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In honour of the First World War centenary, The Rep recently staged Rachel Wagstaff’s adaptation of the best-selling novel Birdsong. As a fan of both the book and the BBC adaptation I was curious yet cynical about whether the tale could be successfully transferred to the stage. I couldn’t have been more wrong. 

Birdsong follows young Englishman Stephen Wraysford (George Banks), intertwining his experience of fighting in the war with flashbacks of his time in France beforehand- including his passionate love affair with his employer’s wife, Isabelle Azaire (Carolin Stoltz).

An impressive set was waiting in the gloom when the audience first filed in; a filthy trench with ladders stretching up to the implicit threat of No Man’s Land. Even now we are still shocked by the conditions they fought in, from the soldiers’ grimy uniform to the nurse’s blood stained apron. The neglected setting of the war scenes contrasted well with the elegant furniture used in the effortless flashbacks to pre-war France.

The play also tells the tale of the lesser known tunnellers, who laid mines under No Man’s land. I was doubtful of how these underground episodes could be conveyed on stage but the imaginative solution was to plunge the stage into darkness and pull forward a few short, propped-up wooden beams with dimly glowing lamps dangling from them. When the men came crawling through them on their hands and knees the illusion was complete and the claustrophobic atmosphere created on stage was stifling. 

George Banks impressed me greatly as the lead, especially given the demanding nature of his role. Wraysford was required to be almost constantly on stage and to switch between the present and past continuously. This contrasted his carefree optimism and passion before the war with his disgust and detachment during the war, showing great depth of character.

However the best performance by far was that of Peter Duncan as the working class tunneller Jack Firebrace. Despite his poorer background he is the most noble of all the men, always in good spirits and cheering the others up- despite receiving the news that his little boy has died back in England. Duncan played him with a brilliant mixture of bravado and vulnerability that made him the most likeable character and the most tragic. Jack Firebrace is the decent man that gets written out of history and the play makes you feel guilty for that.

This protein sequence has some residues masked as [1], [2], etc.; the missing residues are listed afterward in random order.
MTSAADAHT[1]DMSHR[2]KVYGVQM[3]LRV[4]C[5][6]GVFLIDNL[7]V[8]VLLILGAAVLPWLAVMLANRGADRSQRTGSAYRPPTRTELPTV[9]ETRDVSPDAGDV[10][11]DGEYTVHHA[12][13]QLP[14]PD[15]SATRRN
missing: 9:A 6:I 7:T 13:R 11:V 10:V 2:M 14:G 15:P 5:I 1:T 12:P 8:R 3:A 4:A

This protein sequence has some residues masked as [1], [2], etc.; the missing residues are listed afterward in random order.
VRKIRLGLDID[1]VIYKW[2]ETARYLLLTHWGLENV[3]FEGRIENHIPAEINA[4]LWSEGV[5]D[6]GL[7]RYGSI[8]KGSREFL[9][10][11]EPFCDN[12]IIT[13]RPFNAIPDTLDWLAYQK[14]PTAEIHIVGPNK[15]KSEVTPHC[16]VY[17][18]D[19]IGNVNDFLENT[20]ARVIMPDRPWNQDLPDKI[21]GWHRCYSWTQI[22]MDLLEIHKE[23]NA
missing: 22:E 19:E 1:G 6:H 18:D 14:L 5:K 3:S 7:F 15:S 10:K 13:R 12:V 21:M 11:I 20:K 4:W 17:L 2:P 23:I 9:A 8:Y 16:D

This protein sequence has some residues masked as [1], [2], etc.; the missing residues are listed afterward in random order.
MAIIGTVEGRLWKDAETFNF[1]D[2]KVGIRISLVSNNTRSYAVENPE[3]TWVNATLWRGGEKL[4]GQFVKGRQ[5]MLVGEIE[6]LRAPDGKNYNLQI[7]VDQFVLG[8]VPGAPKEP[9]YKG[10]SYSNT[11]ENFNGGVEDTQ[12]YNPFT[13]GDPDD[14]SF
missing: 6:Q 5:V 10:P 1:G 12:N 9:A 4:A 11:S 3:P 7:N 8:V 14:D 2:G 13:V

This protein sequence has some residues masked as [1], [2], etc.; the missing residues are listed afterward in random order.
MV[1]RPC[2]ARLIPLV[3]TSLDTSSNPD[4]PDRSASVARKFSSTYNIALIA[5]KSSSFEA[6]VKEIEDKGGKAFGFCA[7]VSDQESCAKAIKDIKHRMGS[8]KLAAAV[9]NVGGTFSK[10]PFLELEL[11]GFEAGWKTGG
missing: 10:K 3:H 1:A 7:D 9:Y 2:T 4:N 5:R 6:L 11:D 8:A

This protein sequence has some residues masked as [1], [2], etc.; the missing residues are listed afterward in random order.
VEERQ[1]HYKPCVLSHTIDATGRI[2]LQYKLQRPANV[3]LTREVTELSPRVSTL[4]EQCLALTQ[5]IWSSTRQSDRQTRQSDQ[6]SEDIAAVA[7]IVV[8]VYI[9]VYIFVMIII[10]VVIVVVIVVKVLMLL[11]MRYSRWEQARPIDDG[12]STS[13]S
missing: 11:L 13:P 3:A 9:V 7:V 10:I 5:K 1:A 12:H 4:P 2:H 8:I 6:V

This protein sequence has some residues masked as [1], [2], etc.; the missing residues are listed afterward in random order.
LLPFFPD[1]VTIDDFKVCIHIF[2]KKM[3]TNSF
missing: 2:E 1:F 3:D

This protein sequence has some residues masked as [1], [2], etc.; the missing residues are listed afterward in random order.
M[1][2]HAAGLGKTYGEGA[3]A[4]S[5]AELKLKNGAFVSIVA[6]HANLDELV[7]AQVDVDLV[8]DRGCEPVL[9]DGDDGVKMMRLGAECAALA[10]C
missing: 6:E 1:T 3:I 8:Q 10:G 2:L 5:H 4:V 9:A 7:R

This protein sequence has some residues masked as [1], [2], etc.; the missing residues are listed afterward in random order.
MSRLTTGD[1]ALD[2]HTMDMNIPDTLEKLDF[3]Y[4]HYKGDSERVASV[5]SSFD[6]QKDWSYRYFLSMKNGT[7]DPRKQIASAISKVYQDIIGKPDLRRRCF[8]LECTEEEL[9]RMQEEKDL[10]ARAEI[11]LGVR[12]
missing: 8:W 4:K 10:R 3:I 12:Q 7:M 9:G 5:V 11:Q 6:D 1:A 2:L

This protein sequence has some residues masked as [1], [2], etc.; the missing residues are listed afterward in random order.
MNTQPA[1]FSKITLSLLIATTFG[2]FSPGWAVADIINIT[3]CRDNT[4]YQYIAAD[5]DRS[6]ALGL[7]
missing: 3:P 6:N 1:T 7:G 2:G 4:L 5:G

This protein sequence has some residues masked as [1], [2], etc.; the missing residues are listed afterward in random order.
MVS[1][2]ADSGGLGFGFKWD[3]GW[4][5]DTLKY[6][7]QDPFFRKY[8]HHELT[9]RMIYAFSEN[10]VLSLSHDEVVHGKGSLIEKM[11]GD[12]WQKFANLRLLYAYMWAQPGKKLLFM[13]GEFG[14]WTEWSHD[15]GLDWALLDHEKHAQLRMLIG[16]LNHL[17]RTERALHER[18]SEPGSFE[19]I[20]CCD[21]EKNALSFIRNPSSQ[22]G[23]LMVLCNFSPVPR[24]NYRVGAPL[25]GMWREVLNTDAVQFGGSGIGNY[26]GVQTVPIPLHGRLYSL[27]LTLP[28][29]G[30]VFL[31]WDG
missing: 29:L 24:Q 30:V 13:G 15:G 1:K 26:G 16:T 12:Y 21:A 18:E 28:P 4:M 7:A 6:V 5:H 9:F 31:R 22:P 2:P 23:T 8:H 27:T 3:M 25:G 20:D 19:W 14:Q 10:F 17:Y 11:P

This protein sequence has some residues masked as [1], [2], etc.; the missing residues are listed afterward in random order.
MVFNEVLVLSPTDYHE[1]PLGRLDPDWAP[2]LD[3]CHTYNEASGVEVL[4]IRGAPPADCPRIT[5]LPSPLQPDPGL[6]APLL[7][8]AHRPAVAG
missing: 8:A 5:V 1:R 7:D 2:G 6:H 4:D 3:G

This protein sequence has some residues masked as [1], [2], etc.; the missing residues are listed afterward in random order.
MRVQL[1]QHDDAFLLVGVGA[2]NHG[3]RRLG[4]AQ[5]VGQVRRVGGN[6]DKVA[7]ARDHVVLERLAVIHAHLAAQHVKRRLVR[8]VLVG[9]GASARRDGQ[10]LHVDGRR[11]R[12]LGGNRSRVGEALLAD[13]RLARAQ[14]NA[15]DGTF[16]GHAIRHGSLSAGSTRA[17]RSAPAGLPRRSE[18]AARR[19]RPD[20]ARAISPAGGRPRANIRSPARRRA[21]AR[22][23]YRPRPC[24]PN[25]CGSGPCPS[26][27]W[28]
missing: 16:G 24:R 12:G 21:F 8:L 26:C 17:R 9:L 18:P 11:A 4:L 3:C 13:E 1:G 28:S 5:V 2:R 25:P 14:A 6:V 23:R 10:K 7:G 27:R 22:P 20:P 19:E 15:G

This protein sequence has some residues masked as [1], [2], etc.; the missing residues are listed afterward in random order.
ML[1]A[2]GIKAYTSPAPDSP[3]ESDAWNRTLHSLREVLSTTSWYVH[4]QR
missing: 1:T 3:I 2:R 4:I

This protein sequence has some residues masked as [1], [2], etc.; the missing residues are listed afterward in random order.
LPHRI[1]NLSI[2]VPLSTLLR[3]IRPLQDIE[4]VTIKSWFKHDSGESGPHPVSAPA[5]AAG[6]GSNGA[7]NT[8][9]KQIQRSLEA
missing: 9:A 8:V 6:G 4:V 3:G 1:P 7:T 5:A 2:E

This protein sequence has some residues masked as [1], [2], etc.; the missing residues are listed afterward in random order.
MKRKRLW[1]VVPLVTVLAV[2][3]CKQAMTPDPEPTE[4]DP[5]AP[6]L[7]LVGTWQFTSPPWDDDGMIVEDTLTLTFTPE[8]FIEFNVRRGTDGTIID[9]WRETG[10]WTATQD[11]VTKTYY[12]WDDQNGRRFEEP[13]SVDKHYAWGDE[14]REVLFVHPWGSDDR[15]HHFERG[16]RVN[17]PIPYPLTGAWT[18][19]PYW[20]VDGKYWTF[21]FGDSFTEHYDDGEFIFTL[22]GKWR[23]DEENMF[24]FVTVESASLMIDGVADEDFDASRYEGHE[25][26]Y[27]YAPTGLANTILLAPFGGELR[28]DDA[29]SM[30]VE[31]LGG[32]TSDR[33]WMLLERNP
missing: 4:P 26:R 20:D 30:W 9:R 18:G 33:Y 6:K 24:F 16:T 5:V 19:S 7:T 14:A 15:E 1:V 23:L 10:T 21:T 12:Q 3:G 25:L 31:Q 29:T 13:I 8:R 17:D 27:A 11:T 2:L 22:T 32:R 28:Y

The play’s depiction of the experience of war was extremely vivid, with the sudden shell explosions making the audience jump in their seats and the aeroplanes being made to sound as if they were directly overhead. The horror of the Battle of the Somme was also alluded to without having to attempt to re-enact it. Before they go ‘over the top’, Captain Gray quietly tells Wraysford that their bombing failed to destroy the German wire. When Wraysford asks him what to tell his men, declaring they will be slaughtered, Gray tells him not to tell them and simply hands him a pair of wire cutters. The audience already knows the catastrophic consequences of the Somme and we do not need to see it to picture it.

Despite Birdsong evoking the experience of the First World War so well, it ends with Wraysford telling the audience that we can never understand what they went through- as all the other characters join him in silence, and listen to the faint sounds of birds singing. Thus despite our current commemorations of the First World War, a century after it started, Birdsong suggests that the true horror of the war remains concealed- leaving an even more poignant impression in the modern mind.